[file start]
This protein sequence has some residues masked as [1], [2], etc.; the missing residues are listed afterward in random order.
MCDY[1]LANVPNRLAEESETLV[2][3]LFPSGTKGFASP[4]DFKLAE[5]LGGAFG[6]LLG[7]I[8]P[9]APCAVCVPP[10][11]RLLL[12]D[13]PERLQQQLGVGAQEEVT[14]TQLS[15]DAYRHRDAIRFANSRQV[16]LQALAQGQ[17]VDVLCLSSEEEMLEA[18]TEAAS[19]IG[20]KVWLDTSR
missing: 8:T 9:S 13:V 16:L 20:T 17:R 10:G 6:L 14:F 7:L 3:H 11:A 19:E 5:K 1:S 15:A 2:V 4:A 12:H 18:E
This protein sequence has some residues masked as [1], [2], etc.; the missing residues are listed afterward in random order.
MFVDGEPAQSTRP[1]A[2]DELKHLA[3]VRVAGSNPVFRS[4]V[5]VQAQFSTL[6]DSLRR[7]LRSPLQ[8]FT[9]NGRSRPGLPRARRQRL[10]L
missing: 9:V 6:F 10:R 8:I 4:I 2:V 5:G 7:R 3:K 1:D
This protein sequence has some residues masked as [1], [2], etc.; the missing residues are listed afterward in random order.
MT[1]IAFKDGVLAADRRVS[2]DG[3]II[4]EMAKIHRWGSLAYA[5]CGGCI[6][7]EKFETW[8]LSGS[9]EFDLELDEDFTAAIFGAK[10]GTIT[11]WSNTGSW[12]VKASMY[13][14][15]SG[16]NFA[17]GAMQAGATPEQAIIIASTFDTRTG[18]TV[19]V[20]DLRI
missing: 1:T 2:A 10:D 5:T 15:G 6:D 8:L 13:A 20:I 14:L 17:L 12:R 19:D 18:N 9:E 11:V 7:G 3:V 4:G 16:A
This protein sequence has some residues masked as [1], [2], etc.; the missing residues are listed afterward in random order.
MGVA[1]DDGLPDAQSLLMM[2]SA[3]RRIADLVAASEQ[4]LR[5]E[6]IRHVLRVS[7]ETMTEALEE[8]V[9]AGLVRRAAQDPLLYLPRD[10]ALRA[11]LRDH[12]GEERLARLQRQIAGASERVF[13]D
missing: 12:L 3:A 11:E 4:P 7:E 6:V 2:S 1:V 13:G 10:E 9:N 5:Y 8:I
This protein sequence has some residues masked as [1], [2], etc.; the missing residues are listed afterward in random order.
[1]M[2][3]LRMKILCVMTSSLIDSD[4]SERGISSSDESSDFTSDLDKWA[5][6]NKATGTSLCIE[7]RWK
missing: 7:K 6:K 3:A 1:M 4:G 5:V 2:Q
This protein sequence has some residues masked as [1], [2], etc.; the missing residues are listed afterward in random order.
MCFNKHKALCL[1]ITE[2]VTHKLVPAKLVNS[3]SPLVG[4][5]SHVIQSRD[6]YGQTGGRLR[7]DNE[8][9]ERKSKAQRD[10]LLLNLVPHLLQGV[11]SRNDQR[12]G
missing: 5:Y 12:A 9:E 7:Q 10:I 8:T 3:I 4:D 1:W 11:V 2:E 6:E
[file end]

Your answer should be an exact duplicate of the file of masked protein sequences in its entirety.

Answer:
This protein sequence has some residues masked as [1], [2], etc.; the missing residues are listed afterward in random order.
MCDY[1]LANVPNRLAEESETLV[2][3]LFPSGTKGFASP[4]DFKLAE[5]LGGAFG[6]LLG[7]I[8]P[9]APCAVCVPP[10][11]RLLL[12]D[13]PERLQQQLGVGAQEEVT[14]TQLS[15]DAYRHRDAIRFANSRQV[16]LQALAQGQ[17]VDVLCLSSEEEMLEA[18]TEAAS[19]IG[20]KVWLDTSR
missing: 8:T 9:S 13:V 16:L 20:T 17:R 10:G 6:L 14:F 7:L 3:H 11:A 19:E 5:K 1:S 15:A 2:V 4:A 12:H 18:E
This protein sequence has some residues masked as [1], [2], etc.; the missing residues are listed afterward in random order.
MFVDGEPAQSTRP[1]A[2]DELKHLA[3]VRVAGSNPVFRS[4]V[5]VQAQFSTL[6]DSLRR[7]LRSPLQ[8]FT[9]NGRSRPGLPRARRQRL[10]L
missing: 9:V 6:F 10:R 8:I 4:I 2:V 5:G 7:R 3:K 1:D
This protein sequence has some residues masked as [1], [2], etc.; the missing residues are listed afterward in random order.
MT[1]IAFKDGVLAADRRVS[2]DG[3]II[4]EMAKIHRWGSLAYA[5]CGGCI[6][7]EKFETW[8]LSGS[9]EFDLELDEDFTAAIFGAK[10]GTIT[11]WSNTGSW[12]VKASMY[13][14][15]SG[16]NFA[17]GAMQAGATPEQAIIIASTFDTRTG[18]TV[19]V[20]DLRI
missing: 1:T 2:A 10:D 5:T 15:G 6:D 8:L 13:A 20:I 14:L 17:L 12:R 19:D 18:N 9:E 11:V 7:G 3:V 4:G 16:A
This protein sequence has some residues masked as [1], [2], etc.; the missing residues are listed afterward in random order.
MGVA[1]DDGLPDAQSLLMM[2]SA[3]RRIADLVAASEQ[4]LR[5]E[6]IRHVLRVS[7]ETMTEALEE[8]V[9]AGLVRRAAQDPLLYLPRD[10]ALRA[11]LRDH[12]GEERLARLQRQIAGASERVF[13]D
missing: 12:L 3:A 11:E 4:P 7:E 6:V 2:S 1:V 13:G 10:E 9:N 5:Y 8:I
This protein sequence has some residues masked as [1], [2], etc.; the missing residues are listed afterward in random order.
[1]M[2][3]LRMKILCVMTSSLIDSD[4]SERGISSSDESSDFTSDLDKWA[5][6]NKATGTSLCIE[7]RWK
missing: 7:K 6:K 3:A 1:M 4:G 5:V 2:Q
This protein sequence has some residues masked as [1], [2], etc.; the missing residues are listed afterward in random order.
MCFNKHKALCL[1]ITE[2]VTHKLVPAKLVNS[3]SPLVG[4][5]SHVIQSRD[6]YGQTGGRLR[7]DNE[8][9]ERKSKAQRD[10]LLLNLVPHLLQGV[11]SRNDQR[12]G
missing: 5:Y 12:A 9:E 7:Q 10:I 8:T 3:I 4:D 1:W 11:V 2:E 6:E